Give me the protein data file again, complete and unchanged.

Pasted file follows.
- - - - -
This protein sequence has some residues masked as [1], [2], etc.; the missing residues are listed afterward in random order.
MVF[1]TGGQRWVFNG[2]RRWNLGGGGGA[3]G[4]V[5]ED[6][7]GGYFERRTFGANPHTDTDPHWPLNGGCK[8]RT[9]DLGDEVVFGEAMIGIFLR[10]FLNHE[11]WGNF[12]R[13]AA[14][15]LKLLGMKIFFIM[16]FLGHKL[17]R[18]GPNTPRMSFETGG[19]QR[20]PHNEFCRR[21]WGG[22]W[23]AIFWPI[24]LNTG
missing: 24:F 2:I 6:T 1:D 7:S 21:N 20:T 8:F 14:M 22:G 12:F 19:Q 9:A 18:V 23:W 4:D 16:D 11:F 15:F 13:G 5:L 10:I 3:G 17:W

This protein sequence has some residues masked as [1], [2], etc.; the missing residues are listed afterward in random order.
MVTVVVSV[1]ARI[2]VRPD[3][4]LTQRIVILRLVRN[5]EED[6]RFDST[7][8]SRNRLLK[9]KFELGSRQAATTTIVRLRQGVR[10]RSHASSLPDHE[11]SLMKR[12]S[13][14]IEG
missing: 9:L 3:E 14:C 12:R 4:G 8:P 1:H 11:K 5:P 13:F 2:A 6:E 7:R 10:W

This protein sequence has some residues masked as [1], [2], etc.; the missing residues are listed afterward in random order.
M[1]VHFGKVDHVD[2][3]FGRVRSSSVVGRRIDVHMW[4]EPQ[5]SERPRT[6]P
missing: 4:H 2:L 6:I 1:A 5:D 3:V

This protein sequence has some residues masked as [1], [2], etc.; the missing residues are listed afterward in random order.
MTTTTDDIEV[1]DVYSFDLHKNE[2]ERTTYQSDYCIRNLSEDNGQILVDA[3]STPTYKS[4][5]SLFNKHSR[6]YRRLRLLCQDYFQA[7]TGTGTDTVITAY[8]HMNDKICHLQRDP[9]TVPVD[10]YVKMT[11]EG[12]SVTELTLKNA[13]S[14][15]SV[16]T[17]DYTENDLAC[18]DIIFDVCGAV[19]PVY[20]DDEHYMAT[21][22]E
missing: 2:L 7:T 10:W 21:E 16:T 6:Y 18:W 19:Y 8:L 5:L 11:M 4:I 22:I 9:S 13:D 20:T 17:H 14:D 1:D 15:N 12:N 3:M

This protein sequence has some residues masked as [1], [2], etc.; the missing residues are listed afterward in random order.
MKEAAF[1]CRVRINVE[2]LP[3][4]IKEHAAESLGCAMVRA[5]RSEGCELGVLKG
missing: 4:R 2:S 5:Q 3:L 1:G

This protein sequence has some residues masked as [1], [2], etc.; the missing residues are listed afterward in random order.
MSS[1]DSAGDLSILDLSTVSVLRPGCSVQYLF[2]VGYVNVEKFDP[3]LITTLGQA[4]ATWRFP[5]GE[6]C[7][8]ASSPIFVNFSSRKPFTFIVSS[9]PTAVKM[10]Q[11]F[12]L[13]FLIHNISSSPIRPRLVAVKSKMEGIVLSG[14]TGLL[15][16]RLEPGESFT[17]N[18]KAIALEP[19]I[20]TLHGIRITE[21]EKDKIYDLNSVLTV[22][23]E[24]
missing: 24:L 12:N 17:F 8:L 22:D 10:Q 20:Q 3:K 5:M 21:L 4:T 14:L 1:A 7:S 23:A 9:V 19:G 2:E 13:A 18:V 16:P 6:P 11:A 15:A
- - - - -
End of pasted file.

This protein sequence has some residues masked as [1], [2], etc.; the missing residues are listed afterward in random order.
MVF[1]TGGQRWVFNG[2]RRWNLGGGGGA[3]G[4]V[5]ED[6][7]GGYFERRTFGANPHTDTDPHWPLNGGCK[8]RT[9]DLGDEVVFGEAMIGIFLR[10]FLNHE[11]WGNF[12]R[13]AA[14][15]LKLLGMKIFFIM[16]FLGHKL[17]R[18]GPNTPRMSFETGG[19]QR[20]PHNEFCRR[21]WGG[22]W[23]AIFWPI[24]LNTG
missing: 24:F 2:I 6:T 1:D 7:S 21:N 20:T 8:F 14:M 22:G 12:F 19:Q 9:A 18:V 23:W 4:D 16:D 11:F 15:F 13:G 5:L 10:I 3:G 17:W

This protein sequence has some residues masked as [1], [2], etc.; the missing residues are listed afterward in random order.
MVTVVVSV[1]ARI[2]VRPD[3][4]LTQRIVILRLVRN[5]EED[6]RFDST[7][8]SRNRLLK[9]KFELGSRQAATTTIVRLRQGVR[10]RSHASSLPDHE[11]SLMKR[12]S[13][14]IEG
missing: 9:L 3:E 14:C 12:R 4:G 8:P 1:H 11:K 5:P 13:F 2:A 6:E 7:R 10:W

This protein sequence has some residues masked as [1], [2], etc.; the missing residues are listed afterward in random order.
M[1]VHFGKVDHVD[2][3]FGRVRSSSVVGRRIDVHMW[4]EPQ[5]SERPRT[6]P
missing: 4:H 2:L 6:I 1:A 5:D 3:V

This protein sequence has some residues masked as [1], [2], etc.; the missing residues are listed afterward in random order.
MTTTTDDIEV[1]DVYSFDLHKNE[2]ERTTYQSDYCIRNLSEDNGQILVDA[3]STPTYKS[4][5]SLFNKHSR[6]YRRLRLLCQDYFQA[7]TGTGTDTVITAY[8]HMNDKICHLQRDP[9]TVPVD[10]YVKMT[11]EG[12]SVTELTLKNA[13]S[14][15]SV[16]T[17]DYTENDLAC[18]DIIFDVCGAV[19]PVY[20]DDEHYMAT[21][22]E
missing: 2:L 7:T 10:W 21:E 16:T 6:Y 18:W 19:Y 8:L 5:L 11:M 4:I 22:I 9:S 13:D 20:T 17:H 14:D 1:D 15:N 12:N 3:M

This protein sequence has some residues masked as [1], [2], etc.; the missing residues are listed afterward in random order.
MKEAAF[1]CRVRINVE[2]LP[3][4]IKEHAAESLGCAMVRA[5]RSEGCELGVLKG
missing: 4:R 2:S 5:Q 3:L 1:G

This protein sequence has some residues masked as [1], [2], etc.; the missing residues are listed afterward in random order.
MSS[1]DSAGDLSILDLSTVSVLRPGCSVQYLF[2]VGYVNVEKFDP[3]LITTLGQA[4]ATWRFP[5]GE[6]C[7][8]ASSPIFVNFSSRKPFTFIVSS[9]PTAVKM[10]Q[11]F[12]L[13]FLIHNISSSPIRPRLVAVKSKMEGIVLSG[14]TGLL[15][16]RLEPGESFT[17]N[18]KAIALEP[19]I[20]TLHGIRITE[21]EKDKIYDLNSVLTV[22][23]E[24]
missing: 24:L 12:N 17:F 8:L 22:D 10:Q 20:Q 3:K 5:M 21:L 4:T 14:L 1:A 7:S 23:A 9:V 19:G 2:E 13:A 18:V 16:P 6:P 11:A 15:A